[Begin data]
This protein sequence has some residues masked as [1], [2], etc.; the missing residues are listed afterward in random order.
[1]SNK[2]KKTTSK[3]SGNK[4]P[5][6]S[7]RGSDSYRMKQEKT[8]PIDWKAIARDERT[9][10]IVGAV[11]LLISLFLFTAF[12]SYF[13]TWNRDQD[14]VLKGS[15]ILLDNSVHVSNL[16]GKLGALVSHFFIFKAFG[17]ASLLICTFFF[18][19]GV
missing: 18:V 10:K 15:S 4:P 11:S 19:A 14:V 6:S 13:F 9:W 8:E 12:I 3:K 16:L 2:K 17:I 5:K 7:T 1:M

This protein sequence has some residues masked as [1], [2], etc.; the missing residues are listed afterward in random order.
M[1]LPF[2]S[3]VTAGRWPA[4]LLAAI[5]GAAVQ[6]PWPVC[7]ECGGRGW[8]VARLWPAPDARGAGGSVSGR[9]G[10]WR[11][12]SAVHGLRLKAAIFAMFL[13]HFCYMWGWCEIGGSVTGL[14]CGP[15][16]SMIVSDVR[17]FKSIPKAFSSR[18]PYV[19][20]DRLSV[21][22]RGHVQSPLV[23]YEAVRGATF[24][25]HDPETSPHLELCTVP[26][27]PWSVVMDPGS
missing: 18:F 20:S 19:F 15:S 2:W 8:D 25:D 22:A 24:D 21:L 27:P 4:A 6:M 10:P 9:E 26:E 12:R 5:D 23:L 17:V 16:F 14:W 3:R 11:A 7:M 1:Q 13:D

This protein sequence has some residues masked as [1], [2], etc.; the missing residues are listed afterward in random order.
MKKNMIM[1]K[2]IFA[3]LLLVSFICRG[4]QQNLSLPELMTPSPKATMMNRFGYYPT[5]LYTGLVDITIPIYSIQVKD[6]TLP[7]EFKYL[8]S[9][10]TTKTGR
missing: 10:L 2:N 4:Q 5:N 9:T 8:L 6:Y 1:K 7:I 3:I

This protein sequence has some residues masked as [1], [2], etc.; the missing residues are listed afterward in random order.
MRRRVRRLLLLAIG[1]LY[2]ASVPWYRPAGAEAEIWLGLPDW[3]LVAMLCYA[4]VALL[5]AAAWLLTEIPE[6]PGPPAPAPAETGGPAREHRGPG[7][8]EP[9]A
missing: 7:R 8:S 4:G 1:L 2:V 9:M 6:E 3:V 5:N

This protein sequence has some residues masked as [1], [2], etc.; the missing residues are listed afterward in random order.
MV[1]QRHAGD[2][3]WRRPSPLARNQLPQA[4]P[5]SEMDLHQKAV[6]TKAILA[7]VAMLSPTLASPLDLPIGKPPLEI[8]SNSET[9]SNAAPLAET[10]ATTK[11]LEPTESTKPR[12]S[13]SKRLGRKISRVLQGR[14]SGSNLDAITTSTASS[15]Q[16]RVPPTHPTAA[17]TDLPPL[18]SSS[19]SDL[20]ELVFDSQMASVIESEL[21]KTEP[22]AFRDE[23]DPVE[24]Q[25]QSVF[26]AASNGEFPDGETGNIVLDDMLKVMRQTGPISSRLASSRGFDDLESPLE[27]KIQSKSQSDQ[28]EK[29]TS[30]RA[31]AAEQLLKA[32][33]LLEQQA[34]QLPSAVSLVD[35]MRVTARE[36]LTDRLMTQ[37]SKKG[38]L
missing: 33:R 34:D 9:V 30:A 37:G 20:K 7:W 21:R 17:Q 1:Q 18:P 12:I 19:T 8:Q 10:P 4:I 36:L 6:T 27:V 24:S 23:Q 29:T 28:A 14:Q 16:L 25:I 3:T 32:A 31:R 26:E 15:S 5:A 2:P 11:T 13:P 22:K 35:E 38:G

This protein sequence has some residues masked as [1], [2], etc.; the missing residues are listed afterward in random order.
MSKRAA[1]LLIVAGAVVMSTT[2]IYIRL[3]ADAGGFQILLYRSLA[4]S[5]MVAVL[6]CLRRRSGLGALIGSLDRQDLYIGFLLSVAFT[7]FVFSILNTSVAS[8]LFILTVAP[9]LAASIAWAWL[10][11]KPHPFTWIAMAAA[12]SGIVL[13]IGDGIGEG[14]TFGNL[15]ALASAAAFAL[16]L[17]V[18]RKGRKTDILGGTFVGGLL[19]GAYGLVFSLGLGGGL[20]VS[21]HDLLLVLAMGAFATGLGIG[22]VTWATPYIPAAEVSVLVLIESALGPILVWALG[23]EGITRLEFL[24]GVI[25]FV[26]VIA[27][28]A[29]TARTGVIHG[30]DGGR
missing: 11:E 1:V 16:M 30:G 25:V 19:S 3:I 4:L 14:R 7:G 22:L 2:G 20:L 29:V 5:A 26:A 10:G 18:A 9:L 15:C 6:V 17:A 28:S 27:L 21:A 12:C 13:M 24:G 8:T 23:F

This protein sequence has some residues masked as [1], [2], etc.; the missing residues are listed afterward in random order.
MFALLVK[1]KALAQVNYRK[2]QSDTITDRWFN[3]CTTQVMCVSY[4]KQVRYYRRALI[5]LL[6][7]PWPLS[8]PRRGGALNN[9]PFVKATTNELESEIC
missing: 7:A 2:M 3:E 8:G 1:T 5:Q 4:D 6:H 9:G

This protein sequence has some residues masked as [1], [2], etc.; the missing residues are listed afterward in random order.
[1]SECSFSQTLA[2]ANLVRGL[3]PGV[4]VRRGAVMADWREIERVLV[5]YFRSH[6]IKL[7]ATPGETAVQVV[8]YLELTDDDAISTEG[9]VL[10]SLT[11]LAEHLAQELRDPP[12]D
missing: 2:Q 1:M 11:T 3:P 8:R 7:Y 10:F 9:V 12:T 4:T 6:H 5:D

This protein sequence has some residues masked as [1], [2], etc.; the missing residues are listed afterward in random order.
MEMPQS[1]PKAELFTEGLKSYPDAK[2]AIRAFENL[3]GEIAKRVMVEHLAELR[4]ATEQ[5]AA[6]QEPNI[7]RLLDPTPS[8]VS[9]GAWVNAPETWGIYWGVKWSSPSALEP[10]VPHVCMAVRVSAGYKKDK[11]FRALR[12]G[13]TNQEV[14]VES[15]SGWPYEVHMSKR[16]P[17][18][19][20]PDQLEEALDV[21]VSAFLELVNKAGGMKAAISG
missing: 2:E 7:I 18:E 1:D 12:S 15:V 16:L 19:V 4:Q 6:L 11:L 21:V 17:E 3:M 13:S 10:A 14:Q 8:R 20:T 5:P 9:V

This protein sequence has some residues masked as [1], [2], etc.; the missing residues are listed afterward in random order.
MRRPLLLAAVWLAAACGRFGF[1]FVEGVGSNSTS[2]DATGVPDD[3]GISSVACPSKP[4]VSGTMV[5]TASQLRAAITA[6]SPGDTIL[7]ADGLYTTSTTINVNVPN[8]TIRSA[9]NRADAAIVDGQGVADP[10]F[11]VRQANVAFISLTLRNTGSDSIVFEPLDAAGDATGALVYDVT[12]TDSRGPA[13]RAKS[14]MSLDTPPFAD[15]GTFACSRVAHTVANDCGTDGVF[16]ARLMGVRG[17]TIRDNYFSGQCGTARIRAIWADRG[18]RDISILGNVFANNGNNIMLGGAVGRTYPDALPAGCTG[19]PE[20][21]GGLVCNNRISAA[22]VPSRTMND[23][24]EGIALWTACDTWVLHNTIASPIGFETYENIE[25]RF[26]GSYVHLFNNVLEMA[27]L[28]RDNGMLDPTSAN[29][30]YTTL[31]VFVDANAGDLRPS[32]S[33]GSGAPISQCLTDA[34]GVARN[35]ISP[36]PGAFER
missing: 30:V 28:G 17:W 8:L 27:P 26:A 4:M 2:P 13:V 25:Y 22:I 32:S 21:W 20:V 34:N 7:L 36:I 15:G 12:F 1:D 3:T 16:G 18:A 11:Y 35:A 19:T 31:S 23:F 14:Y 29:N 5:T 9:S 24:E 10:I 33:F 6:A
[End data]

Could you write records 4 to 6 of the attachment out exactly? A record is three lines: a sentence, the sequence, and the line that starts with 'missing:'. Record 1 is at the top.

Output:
This protein sequence has some residues masked as [1], [2], etc.; the missing residues are listed afterward in random order.
MRRRVRRLLLLAIG[1]LY[2]ASVPWYRPAGAEAEIWLGLPDW[3]LVAMLCYA[4]VALL[5]AAAWLLTEIPE[6]PGPPAPAPAETGGPAREHRGPG[7][8]EP[9]A
missing: 7:R 8:S 4:G 1:L 2:V 9:M 6:E 3:V 5:N

This protein sequence has some residues masked as [1], [2], etc.; the missing residues are listed afterward in random order.
MV[1]QRHAGD[2][3]WRRPSPLARNQLPQA[4]P[5]SEMDLHQKAV[6]TKAILA[7]VAMLSPTLASPLDLPIGKPPLEI[8]SNSET[9]SNAAPLAET[10]ATTK[11]LEPTESTKPR[12]S[13]SKRLGRKISRVLQGR[14]SGSNLDAITTSTASS[15]Q[16]RVPPTHPTAA[17]TDLPPL[18]SSS[19]SDL[20]ELVFDSQMASVIESEL[21]KTEP[22]AFRDE[23]DPVE[24]Q[25]QSVF[26]AASNGEFPDGETGNIVLDDMLKVMRQTGPISSRLASSRGFDDLESPLE[27]KIQSKSQSDQ[28]EK[29]TS[30]RA[31]AAEQLLKA[32][33]LLEQQA[34]QLPSAVSLVD[35]MRVTARE[36]LTDRLMTQ[37]SKKG[38]L
missing: 33:R 34:D 9:V 30:A 37:G 20:K 7:W 21:R 17:Q 1:Q 18:P 12:I 19:T 8:Q 10:P 4:I 36:L 6:T 27:V 24:S 23:Q 29:T 28:A 14:Q 16:L 25:I 3:T 32:A 31:R 26:E 15:S 5:A 2:P 11:T 13:P 22:K 35:E 38:G

This protein sequence has some residues masked as [1], [2], etc.; the missing residues are listed afterward in random order.
MSKRAA[1]LLIVAGAVVMSTT[2]IYIRL[3]ADAGGFQILLYRSLA[4]S[5]MVAVL[6]CLRRRSGLGALIGSLDRQDLYIGFLLSVAFT[7]FVFSILNTSVAS[8]LFILTVAP[9]LAASIAWAWL[10][11]KPHPFTWIAMAAA[12]SGIVL[13]IGDGIGEG[14]TFGNL[15]ALASAAAFAL[16]L[17]V[18]RKGRKTDILGGTFVGGLL[19]GAYGLVFSLGLGGGL[20]VS[21]HDLLLVLAMGAFATGLGIG[22]VTWATPYIPAAEVSVLVLIESALGPILVWALG[23]EGITRLEFL[24]GVI[25]FV[26]VIA[27][28]A[29]TARTGVIHG[30]DGGR
missing: 11:E 1:V 16:M 30:G 25:V 19:S 3:I 4:L 14:R 7:G 22:L 2:G 20:L 29:V 5:A 26:A 10:G 18:A 9:L 15:C 6:V 17:A 28:S 27:L 21:A 12:C 13:M 24:G 8:T 23:F